Kerry Byrne, a research scientist and founder of The Long-Distance Grandparent, a membership organization and resource center, refers to coping with the psychological barriers as “Minding the Gap.” GAP is an acronym for Grief, Acceptance and Perseverance.

Having a long-distance grandchild is a particular kind of loss. Grandparents worry that they won’t know their grandchildren and their grandchildren won’t know them. Many had preconceived notions of what the relationship would look like: plenty of cuddles — and knowing all too well how quickly little ones change — along with being present for their milestones.

“I call it grandparent grief,” says Byrne, adding that before working with long-distance grandparents, she hadn’t expected the heartache to be so intense. “I hear from grandparents all the time who are struggling with this idea of knowing they want to support their adult children but feeling robbed of the relationship they looked forward to.”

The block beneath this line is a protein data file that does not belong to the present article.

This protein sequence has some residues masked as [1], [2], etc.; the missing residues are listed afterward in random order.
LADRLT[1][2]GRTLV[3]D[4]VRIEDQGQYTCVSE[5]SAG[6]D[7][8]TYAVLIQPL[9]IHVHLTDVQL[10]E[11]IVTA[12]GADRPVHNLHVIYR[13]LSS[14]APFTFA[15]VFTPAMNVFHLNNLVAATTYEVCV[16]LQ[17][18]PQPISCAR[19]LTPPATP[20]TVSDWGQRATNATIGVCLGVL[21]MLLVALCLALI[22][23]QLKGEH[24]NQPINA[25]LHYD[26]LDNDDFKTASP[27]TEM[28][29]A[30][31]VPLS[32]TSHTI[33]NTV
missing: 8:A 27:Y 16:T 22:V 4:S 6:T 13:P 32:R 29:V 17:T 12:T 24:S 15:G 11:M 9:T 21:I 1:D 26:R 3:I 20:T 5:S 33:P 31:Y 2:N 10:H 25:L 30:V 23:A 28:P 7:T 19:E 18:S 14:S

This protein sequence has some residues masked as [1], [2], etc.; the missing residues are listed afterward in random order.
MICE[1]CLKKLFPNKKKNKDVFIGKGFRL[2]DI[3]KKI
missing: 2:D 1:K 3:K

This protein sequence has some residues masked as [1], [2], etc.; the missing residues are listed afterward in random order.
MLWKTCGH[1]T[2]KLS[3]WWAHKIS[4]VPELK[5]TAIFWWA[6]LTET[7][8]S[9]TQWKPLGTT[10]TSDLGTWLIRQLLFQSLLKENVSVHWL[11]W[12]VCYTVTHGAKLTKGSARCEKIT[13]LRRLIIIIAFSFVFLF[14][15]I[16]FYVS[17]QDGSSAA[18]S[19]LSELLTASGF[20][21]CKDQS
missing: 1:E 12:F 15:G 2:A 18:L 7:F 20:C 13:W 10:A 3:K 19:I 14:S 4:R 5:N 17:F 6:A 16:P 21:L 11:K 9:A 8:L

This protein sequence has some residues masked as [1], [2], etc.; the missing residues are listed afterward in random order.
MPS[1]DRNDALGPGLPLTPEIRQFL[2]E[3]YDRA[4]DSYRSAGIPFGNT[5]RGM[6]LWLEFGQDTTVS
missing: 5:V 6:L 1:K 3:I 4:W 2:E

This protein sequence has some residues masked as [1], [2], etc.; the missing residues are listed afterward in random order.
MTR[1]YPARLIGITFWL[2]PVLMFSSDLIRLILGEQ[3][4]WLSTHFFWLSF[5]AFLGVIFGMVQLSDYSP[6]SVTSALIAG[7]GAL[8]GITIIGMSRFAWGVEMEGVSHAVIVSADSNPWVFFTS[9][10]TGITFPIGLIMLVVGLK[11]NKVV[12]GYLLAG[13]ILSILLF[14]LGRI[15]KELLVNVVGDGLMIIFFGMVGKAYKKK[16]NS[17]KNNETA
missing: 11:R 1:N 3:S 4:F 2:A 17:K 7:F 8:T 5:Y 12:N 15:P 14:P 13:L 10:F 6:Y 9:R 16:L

Angi Penney is a New York grandmother with her granddaughters Bianca, 5, and Celine, 2, growing up in Portland, Oregon. Penney’s daughter Alex took a job across the country with Nike and built her life there.

“She can’t get a job at that level and with this quality of life back here,” Penney acknowledged. And she supports her daughter’s choice. Still, Penney had to work through her grief, and stop begging Alex to come home.

Angie and her husband Paul see the girls four or five times a year and have FaceTime chats with them five times a week. They connect in all sorts of ways, and the girls know them and love them. But Penney still sounds wistful. “It’s missing the everyday, missing those special moments that happen,” she said.

Having a long-distance grandchild is a particular kind of loss.

When the other set of grandparents lives near the grandkids, the longing can feel worse. Witnessing a stream of social media posts of other grandparents attending dance recitals, soccer meets or birthday parties is sometimes painful. Even seeing friends enjoying their nearby grandchildren can be difficult.

Which brings us to Byrne’s second recommendation: acceptance. You can stew about the situation until your grandchildren are adults, not to mention guilt trip your adult children, but it won’t change the situation. (Except possibly to alienate your own kids.) As Penney puts it, “We all have a choice and we acclimate to our children’s needs, period.”